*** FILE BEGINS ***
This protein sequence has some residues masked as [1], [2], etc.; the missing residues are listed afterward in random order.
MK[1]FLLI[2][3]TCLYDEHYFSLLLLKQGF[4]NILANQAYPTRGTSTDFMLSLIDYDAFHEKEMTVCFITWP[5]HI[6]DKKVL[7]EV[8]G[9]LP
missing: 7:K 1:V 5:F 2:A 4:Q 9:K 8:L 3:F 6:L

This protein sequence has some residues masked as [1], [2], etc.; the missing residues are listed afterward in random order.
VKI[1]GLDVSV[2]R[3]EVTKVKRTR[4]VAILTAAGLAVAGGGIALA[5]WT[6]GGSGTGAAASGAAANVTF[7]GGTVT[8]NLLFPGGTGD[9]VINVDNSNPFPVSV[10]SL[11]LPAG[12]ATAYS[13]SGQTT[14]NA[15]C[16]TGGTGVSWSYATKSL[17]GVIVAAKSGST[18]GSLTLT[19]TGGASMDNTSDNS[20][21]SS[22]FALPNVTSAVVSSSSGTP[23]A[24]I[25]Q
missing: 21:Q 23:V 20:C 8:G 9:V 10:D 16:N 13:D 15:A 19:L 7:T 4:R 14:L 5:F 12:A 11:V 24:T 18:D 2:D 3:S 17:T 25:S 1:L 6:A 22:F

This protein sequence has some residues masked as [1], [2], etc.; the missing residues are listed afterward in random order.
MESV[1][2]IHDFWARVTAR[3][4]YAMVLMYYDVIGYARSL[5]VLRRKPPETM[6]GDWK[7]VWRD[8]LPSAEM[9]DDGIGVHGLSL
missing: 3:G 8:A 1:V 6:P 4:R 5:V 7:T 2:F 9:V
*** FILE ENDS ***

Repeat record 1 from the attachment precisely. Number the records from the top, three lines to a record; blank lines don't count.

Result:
This protein sequence has some residues masked as [1], [2], etc.; the missing residues are listed afterward in random order.
MK[1]FLLI[2][3]TCLYDEHYFSLLLLKQGF[4]NILANQAYPTRGTSTDFMLSLIDYDAFHEKEMTVCFITWP[5]HI[6]DKKVL[7]EV[8]G[9]LP
missing: 7:K 1:V 5:F 2:A 4:Q 9:K 8:L 3:F 6:L